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Author Michael Finch

Head of Wire and Cable View profile

Metallic Wire & Cable: what lies ahead after China’s slowdown?

CRU estimates global insulated metallic wire and cable consumption to have grown by just under 1% y/y in 2019, almost reaching 19.0 Mt conductors. This marks the lowest growth rate since the Global Financial Crisis in 2009.


The extent of China’s slowdown is unprecedented, driven by sharp declines in electricity grid investment and automotive production. This weighed heavily on cable demand across almost all product categories, though the increase of around 1% y/y in total cable consumption last year is still marginally faster than the world average.

For cable markets outside of China, the situation was worse. Western Europe recorded a contraction in total cable consumption which was triggered by the collapse in the region’s automotive sector. Perhaps the greatest surprise came from the Indian subcontinent, where cable demand grew by only 1-2% y/y last year, down from 7.4% in 2018. The pronounced downturn in India was caused by weakness in both the automotive and construction sectors.

Looking ahead, we forecast global wire and cable demand to pick up moderately this year, growing at a rate above 1% y/y, despite a slow start. We expect accelerating growth in the second half of 2020, driven by a recovery in key markets and cable end use sectors, which is greatly discussed in CRU’s Wire and Cable Market Outlook alongside our recent Insight. On the downside, China’s perceived reduction in future electricity grid investment coupled with the outbreak of Coronavirus Covid-19 has led to further Chinese market downgrades.

In the mid-term, our view on cable demand remains little changed. CRU still forecasts healthy growth in the global insulated metallic wire and cable market between 2019 and 2024, albeit marginally slower than the previous five-year period. Emerging markets will continue to support higher growth rates in global demand. Undoubtedly, elevated activity in construction, infrastructure, utility and industrial developments led by government and private investments will provide significant upside potential for cable demand across all product categories in these regions.

Optical Fibre: global demand to contract once again in 2020

Whilst there were a few highlights in 2019, namely the launch of commercial 5G services in over 30 countries, it was still a disappointing year for many industry participants. CRU estimate global optical cable consumption on a fibre-km basis contracted by almost 7% y/y in 2019, marking the second weakest growth rate on CRU’s records.

Despite experiencing relatively healthy growth in key markets like the US and Europe, this comes after numerous downgrades and a pronounced slowdown in Q4. In general, the year was marred by market weakness in China, where demand contracted sharply. This, in combination with rising inventories and excess capacity led to a collapse in domestic bare fibre prices. With Chinese producers ramping up export efforts, price weakness crept into global markets, with significant declines in domestic pricing witnessed in Europe, India, Mexico and Russia—to name just a few.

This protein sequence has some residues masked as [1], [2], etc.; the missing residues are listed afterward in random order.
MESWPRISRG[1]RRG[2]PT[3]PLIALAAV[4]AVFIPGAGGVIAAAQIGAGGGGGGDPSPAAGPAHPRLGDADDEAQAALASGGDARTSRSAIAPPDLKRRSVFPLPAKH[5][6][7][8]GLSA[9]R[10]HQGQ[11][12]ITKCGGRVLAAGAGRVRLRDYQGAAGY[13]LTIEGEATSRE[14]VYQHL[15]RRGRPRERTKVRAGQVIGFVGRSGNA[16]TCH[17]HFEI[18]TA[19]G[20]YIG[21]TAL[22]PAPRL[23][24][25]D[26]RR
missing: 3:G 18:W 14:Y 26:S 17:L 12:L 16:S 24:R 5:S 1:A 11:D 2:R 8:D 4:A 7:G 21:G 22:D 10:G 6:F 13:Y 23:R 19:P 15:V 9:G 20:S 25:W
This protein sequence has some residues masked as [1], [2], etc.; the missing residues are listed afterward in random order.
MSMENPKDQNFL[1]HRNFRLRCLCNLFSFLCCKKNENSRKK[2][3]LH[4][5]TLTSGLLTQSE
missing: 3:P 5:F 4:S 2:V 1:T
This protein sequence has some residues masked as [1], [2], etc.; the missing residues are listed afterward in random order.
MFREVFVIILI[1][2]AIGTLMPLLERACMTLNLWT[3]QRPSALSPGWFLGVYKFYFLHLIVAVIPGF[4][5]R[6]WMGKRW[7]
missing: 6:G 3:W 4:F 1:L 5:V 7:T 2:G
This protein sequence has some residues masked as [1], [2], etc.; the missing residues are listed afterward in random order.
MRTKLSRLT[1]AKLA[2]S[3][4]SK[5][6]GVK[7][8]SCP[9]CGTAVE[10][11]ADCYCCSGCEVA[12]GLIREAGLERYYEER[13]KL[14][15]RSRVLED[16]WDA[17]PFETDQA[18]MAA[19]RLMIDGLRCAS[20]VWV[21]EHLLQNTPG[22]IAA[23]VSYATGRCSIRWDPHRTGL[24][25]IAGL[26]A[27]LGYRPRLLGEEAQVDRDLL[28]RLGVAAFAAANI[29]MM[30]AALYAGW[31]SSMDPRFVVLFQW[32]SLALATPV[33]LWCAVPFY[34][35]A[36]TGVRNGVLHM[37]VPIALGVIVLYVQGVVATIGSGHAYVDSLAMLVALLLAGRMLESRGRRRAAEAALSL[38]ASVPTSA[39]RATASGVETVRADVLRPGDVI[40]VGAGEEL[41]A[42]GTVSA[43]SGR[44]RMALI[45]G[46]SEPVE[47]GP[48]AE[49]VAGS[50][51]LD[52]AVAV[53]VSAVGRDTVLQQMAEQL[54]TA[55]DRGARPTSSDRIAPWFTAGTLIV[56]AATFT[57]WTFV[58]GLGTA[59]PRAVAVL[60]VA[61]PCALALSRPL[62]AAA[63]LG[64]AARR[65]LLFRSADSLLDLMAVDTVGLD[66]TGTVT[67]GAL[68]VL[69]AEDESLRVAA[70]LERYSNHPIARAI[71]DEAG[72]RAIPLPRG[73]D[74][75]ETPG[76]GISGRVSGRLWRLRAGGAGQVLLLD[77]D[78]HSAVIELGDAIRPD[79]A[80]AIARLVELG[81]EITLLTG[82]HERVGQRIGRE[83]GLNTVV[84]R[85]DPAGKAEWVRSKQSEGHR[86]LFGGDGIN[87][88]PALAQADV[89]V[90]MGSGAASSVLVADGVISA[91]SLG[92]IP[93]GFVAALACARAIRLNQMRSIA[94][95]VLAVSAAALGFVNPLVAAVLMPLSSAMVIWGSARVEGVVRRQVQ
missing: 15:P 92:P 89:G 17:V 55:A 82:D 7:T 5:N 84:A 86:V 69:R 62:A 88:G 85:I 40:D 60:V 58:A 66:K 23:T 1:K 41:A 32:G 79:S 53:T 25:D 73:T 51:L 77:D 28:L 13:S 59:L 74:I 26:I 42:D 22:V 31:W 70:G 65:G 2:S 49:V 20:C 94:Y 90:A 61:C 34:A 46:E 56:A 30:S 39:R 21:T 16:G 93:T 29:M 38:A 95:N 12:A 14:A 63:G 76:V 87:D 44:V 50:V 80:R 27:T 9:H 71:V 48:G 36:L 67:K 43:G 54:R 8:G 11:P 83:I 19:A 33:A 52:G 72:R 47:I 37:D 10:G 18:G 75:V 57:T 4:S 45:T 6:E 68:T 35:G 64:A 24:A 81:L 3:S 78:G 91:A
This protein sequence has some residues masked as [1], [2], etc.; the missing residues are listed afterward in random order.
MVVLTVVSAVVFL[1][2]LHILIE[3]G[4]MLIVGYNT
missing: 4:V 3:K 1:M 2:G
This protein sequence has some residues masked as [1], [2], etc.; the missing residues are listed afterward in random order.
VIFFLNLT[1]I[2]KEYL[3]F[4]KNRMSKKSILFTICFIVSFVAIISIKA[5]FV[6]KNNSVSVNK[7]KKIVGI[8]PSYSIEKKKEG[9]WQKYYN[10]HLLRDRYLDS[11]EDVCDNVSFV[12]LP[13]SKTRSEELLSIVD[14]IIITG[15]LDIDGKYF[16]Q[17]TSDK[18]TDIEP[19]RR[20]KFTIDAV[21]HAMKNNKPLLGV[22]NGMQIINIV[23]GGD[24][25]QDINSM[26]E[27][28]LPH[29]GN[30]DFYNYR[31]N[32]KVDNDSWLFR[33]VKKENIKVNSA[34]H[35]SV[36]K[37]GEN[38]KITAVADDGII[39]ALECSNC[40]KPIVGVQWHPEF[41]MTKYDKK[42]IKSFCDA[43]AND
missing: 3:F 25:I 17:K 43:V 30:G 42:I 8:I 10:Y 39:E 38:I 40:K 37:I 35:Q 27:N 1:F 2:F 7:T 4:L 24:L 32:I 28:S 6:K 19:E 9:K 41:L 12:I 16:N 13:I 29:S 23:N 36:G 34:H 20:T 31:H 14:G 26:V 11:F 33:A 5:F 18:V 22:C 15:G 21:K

Early indications suggest there has been no change to the weak market fundamentals that dominated in the last few months of 2019. Looking ahead to this year, we expect a further contraction in Chinese optical cable demand, as demand from FTTH continues to fall and the pace of 5G network construction remains limited in early-2020. Despite modest growth in Europe and North America, the decline in China will act as a drag on global demand, which CRU forecasts will contract in the low-single digit range this year.

The near-term outlook, especially in China, is shrouded in risk as coronavirus Covid-19 induced closures and travel restrictions look set to meaningfully impact both supply and demand for optical cable (read our recent Insight here). CRU expects demand will be significantly limited in Q1 and logistical and supply-chain related issues may also temporarily delay the rollout of wider scale 5G services across the country.

We cover the above and more detailed research in our Metallic Wire and Cable Market Outlook and Telecom Cables Market Outlook. Here we include demand, supply (plant by plant), trade and price forecasts for the next five years broken down by major regions and countries.

 

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Author Michael Finch

Head of Wire and Cable View profile

CRU WIRE AND CABLE

The CRU Wire and Cable team sets the standard for providing in-depth market analysis and forecasts for the global metallic cable and optical fibre industries.

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